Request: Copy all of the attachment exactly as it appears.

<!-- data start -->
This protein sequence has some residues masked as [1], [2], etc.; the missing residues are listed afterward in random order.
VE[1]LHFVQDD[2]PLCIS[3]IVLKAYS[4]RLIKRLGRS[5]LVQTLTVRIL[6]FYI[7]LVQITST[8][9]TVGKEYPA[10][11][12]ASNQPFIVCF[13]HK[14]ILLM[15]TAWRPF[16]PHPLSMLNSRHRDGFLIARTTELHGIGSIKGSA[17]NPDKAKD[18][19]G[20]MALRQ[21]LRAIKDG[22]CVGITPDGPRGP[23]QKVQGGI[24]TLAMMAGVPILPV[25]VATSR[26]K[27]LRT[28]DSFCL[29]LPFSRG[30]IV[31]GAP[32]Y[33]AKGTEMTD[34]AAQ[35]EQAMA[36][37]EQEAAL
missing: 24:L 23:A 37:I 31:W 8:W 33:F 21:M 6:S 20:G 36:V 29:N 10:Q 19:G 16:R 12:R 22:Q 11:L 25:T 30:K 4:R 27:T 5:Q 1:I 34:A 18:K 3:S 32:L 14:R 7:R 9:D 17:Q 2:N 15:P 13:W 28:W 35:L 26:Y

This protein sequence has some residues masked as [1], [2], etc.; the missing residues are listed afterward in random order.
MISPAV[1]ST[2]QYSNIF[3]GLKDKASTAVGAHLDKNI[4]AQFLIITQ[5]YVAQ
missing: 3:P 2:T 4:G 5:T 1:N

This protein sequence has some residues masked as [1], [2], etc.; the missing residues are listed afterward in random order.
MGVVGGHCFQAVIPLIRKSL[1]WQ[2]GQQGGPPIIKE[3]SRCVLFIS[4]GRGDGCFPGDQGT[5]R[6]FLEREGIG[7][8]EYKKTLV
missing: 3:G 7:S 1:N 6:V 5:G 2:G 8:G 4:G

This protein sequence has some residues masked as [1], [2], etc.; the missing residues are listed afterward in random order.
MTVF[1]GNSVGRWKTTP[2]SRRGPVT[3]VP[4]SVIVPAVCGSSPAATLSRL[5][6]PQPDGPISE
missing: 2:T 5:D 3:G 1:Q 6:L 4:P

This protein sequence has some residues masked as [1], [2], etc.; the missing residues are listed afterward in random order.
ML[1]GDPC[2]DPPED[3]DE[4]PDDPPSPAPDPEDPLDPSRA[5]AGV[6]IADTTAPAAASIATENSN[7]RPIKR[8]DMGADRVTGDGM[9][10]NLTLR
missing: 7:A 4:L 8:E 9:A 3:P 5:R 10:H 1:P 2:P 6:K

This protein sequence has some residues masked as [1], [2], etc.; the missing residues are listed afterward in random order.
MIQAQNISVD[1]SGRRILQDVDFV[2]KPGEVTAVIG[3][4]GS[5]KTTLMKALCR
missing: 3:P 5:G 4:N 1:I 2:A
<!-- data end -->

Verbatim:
This protein sequence has some residues masked as [1], [2], etc.; the missing residues are listed afterward in random order.
VE[1]LHFVQDD[2]PLCIS[3]IVLKAYS[4]RLIKRLGRS[5]LVQTLTVRIL[6]FYI[7]LVQITST[8][9]TVGKEYPA[10][11][12]ASNQPFIVCF[13]HK[14]ILLM[15]TAWRPF[16]PHPLSMLNSRHRDGFLIARTTELHGIGSIKGSA[17]NPDKAKD[18][19]G[20]MALRQ[21]LRAIKDG[22]CVGITPDGPRGP[23]QKVQGGI[24]TLAMMAGVPILPV[25]VATSR[26]K[27]LRT[28]DSFCL[29]LPFSRG[30]IV[31]GAP[32]Y[33]AKGTEMTD[34]AAQ[35]EQAMA[36][37]EQEAAL
missing: 24:L 23:A 37:I 31:W 8:W 33:F 21:M 6:S 20:G 36:V 29:N 10:Q 19:G 16:R 12:R 22:Q 11:L 25:T 30:K 4:R 27:T 5:Q 1:I 34:A 18:K 3:S 32:L 14:R 7:R 9:D 17:Q 2:N 15:P 13:W 28:W 35:L 26:Y

This protein sequence has some residues masked as [1], [2], etc.; the missing residues are listed afterward in random order.
MISPAV[1]ST[2]QYSNIF[3]GLKDKASTAVGAHLDKNI[4]AQFLIITQ[5]YVAQ
missing: 3:P 2:T 4:G 5:T 1:N

This protein sequence has some residues masked as [1], [2], etc.; the missing residues are listed afterward in random order.
MGVVGGHCFQAVIPLIRKSL[1]WQ[2]GQQGGPPIIKE[3]SRCVLFIS[4]GRGDGCFPGDQGT[5]R[6]FLEREGIG[7][8]EYKKTLV
missing: 3:G 7:S 1:N 6:V 5:G 2:G 8:G 4:G

This protein sequence has some residues masked as [1], [2], etc.; the missing residues are listed afterward in random order.
MTVF[1]GNSVGRWKTTP[2]SRRGPVT[3]VP[4]SVIVPAVCGSSPAATLSRL[5][6]PQPDGPISE
missing: 2:T 5:D 3:G 1:Q 6:L 4:P

This protein sequence has some residues masked as [1], [2], etc.; the missing residues are listed afterward in random order.
ML[1]GDPC[2]DPPED[3]DE[4]PDDPPSPAPDPEDPLDPSRA[5]AGV[6]IADTTAPAAASIATENSN[7]RPIKR[8]DMGADRVTGDGM[9][10]NLTLR
missing: 7:A 4:L 8:E 9:A 3:P 5:R 10:H 1:P 2:P 6:K

This protein sequence has some residues masked as [1], [2], etc.; the missing residues are listed afterward in random order.
MIQAQNISVD[1]SGRRILQDVDFV[2]KPGEVTAVIG[3][4]GS[5]KTTLMKALCR
missing: 3:P 5:G 4:N 1:I 2:A